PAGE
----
How Has Stress Evolved? Parasympathetic and Sympathetic Nervous System




Can you guess the #1 condition we see at Chambers Clinic? 


Hint: It’s the biggest killer in America


Is it … Heart disease? Cancer? Diabetes? Obesity? A virus run amok?


The answer is: Yes. (Trick question). Because all of these have a common denominator: chronic stress. 


The Two Nervous Systems


Though constantly evolving, our human genome has been around for more than a million years. While stress a million years ago and stress today may look wildly different, to the brain, hearing the growl of a lion near camp on the savanna and hearing the beep of an incoming email from the boss, are the exact same thing -- and elicit the same reaction.


That’s because we have two primary nervous systems hardwired into our bodies: the sympathetic – “fight or flight” nervous system – and the parasympathetic - “rest and digest”. (We also have an autonomic nervous system which automatically operates us; we don’t have to tell our hearts to beat every second or command our food to move another centimeter down the pipes – pretty cool, right?). 


Sympathetic Stress


The stress we hear about so often is that sympathetic “fight or flight” stress. When you look at our brain’s “original factory settings,” sympathetic stress used to be a good thing -- because it was rare. It exists to respond immediately to an emergency – and get us the heck out!


Adrenaline (or epinephrine) is released from the adrenal glands to sharpen the senses and increase our heart and breathing rates (more oxygen!). The hormone cortisol – also released from the adrenals -- helps to get glucose (fuel) into our muscles for an anticipated run from that lion. 


When in “fight or flight” mode, any systems we don’t need get shut off – we don’t need to process food in the stomach, pee or poop, or have sex, for example. We just need to run, run, run. When the threat was over, sympathetic mode is switched off -- and we drift back to our default “rest and digest mode”. 


Now, you’re sitting at your desk. In comes that email. Same “fight or flight” response. 


In comes a call. Your kid threw up at school. Same response.


Text from ex-partner. Same response. 


Watching TV news. Same response. 


Troll on Facebook. Same response. 


Briefly choke on water and cough; you wonder if it’s -gasp- Covid-19. Same response. 



But typically, when these stressors happen, we don’t run. We’re sitting at our desk. We’re lying in bed at night trying to get to sleep. Neither fight nor flight ever occur. We sit. We stew. We worry. We make it worse.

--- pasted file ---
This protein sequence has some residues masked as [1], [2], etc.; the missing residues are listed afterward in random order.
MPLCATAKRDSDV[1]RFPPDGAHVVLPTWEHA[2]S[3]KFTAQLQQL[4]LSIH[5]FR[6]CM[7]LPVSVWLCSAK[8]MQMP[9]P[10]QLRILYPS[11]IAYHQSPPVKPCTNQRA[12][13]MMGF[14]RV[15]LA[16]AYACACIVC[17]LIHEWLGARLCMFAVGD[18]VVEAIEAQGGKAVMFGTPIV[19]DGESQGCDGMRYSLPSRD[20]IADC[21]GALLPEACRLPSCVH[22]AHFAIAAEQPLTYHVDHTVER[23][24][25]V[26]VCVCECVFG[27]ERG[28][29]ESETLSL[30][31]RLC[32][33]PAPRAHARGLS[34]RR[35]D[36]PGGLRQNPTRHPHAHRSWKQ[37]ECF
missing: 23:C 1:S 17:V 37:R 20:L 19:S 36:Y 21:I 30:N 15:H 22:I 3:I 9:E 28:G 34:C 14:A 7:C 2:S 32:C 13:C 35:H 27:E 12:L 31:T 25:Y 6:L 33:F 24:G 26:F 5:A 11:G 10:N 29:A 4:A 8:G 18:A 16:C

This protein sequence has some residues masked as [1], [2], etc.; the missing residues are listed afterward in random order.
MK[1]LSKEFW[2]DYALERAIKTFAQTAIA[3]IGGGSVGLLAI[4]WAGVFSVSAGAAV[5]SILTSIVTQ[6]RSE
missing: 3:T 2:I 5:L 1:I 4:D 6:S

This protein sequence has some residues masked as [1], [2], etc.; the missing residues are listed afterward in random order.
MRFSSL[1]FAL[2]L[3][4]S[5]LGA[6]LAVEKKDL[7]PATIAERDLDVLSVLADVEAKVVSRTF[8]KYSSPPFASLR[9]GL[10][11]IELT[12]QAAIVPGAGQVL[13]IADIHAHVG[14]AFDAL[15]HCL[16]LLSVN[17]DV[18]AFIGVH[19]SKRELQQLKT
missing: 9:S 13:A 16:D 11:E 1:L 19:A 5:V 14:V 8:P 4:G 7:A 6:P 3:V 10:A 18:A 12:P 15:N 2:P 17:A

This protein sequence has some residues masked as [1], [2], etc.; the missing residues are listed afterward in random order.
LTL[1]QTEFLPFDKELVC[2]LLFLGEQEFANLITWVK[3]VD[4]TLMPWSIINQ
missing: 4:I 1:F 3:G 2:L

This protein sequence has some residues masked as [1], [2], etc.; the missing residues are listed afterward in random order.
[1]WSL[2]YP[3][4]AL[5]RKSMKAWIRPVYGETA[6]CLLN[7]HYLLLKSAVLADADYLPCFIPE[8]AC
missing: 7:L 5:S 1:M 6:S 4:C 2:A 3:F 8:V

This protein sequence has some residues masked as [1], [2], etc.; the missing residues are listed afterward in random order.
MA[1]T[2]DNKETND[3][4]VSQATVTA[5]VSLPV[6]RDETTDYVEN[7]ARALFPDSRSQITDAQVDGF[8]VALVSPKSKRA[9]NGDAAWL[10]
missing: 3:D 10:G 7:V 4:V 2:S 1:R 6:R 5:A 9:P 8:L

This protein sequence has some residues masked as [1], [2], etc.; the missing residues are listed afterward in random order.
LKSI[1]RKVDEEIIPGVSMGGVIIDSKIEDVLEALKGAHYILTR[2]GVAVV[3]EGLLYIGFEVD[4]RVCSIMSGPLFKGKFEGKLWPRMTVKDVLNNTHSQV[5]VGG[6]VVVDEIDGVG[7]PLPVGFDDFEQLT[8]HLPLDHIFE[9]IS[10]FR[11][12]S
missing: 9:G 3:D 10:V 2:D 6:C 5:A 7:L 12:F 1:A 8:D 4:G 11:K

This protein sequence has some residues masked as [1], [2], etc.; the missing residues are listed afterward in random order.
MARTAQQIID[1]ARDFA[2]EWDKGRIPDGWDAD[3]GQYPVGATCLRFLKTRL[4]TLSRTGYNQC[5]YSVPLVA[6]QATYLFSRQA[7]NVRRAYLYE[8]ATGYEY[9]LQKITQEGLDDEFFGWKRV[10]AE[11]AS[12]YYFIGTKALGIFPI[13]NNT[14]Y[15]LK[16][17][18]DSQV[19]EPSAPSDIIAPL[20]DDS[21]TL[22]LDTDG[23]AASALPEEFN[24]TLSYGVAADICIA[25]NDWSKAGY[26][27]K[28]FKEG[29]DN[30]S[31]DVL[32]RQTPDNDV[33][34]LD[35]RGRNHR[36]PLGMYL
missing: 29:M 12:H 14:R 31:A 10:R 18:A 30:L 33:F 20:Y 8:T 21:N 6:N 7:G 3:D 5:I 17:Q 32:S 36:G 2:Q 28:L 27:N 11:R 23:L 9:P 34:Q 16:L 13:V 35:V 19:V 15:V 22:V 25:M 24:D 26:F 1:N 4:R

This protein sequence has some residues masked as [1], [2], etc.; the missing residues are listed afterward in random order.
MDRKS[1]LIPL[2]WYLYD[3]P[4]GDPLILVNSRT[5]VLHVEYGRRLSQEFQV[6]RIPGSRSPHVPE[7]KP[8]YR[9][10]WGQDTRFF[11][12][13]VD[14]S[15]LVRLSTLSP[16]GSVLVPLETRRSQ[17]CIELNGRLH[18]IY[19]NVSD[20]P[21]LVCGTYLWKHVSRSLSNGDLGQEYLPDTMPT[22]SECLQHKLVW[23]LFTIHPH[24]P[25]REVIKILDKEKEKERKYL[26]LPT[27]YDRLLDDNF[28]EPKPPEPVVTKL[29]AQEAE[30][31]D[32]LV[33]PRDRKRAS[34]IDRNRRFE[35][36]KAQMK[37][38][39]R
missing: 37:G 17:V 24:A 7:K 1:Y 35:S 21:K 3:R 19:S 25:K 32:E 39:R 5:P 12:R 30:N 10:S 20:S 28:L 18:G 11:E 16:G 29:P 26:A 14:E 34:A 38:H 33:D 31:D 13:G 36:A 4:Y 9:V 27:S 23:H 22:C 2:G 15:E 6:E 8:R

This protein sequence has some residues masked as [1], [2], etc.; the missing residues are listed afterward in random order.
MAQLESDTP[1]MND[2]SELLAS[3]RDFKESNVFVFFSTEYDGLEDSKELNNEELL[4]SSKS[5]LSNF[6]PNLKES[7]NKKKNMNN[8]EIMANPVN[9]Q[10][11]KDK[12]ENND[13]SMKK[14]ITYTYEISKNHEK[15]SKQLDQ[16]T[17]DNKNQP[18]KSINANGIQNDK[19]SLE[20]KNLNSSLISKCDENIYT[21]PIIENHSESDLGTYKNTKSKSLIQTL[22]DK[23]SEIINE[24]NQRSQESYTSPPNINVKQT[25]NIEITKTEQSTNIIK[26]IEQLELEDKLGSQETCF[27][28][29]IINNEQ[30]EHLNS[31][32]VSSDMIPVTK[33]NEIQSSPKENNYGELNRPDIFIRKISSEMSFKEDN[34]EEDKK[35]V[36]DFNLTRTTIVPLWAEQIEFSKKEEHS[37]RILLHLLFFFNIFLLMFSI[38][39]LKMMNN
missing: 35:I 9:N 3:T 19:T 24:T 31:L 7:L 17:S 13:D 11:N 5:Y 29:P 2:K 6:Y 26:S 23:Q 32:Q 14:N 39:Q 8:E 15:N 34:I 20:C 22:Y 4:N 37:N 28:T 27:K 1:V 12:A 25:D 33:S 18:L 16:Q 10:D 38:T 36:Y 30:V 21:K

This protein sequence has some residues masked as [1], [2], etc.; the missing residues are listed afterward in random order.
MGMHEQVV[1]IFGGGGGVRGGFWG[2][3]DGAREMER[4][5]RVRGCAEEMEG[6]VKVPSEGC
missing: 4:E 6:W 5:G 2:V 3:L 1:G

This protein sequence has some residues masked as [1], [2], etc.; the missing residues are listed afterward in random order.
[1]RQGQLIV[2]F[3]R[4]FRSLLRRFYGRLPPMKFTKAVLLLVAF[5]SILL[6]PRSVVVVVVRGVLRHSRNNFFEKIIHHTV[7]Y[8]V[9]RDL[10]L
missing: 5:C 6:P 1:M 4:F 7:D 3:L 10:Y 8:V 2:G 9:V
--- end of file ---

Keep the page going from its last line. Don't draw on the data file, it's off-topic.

And when this happens time after time, that adrenaline surge becomes chronic. Your heart rate remains elevated. You get anxious or jumpy easily. That glucose release has no running or other flight activity to burn it all off – so we store it – as fat -- sometimes in the arteries – atherosclerosis. 


Remember, when the brain remains on high alert, other functions shut off. So now you can’t sleep well. Can’t digest food well. Can’t poop well. Don’t breathe deeply. Don’t heal well from injuries. 


Parasympathetic Living


Our bodies and minds are meant to live and work more parasympathetically. But when was the last time you were truly parasympathetic? 



Think about a newborn baby. How often is he or she stressed out? Hungry. Soiled diaper. Not being held. The strange fright of opening one’s eyes on waking. These are emergencies to a new brain (and even to many not-so-new brains). Other than that, babies are generally happy, cooing, curious, observant, learning – they are parasympathetic almost all the time. 


A native human on the savannah didn’t have many emergencies either; aside from the occasional predator, distant fire or yelp from someone’s stubbed toe, we can easily imagine that they lived and worked in peace – parasympathetically. 


When emergencies are solved, the brain rewards itself with dopamine. That baby gets hungry? Emergency. She gets picked up by mom -- less emergency. Getting milk -- problem solved. Reward. Dopamine hit, relaxation. Return to parasympathetic mode. Max relax. 


Today, we are bombarded by emergencies. These cause chronic stress even on the most subtle levels. Untreated, chronic stress can lead to a variety of long-lasting health problems. We need to be back to our original factory setting. If not, we need to stop and make lifestyle changes.

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Fax:  (866) 869-0129
 

2318 S McClintock Dr.

Tempe, AZ 85282
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Phone: (480) 568-0252

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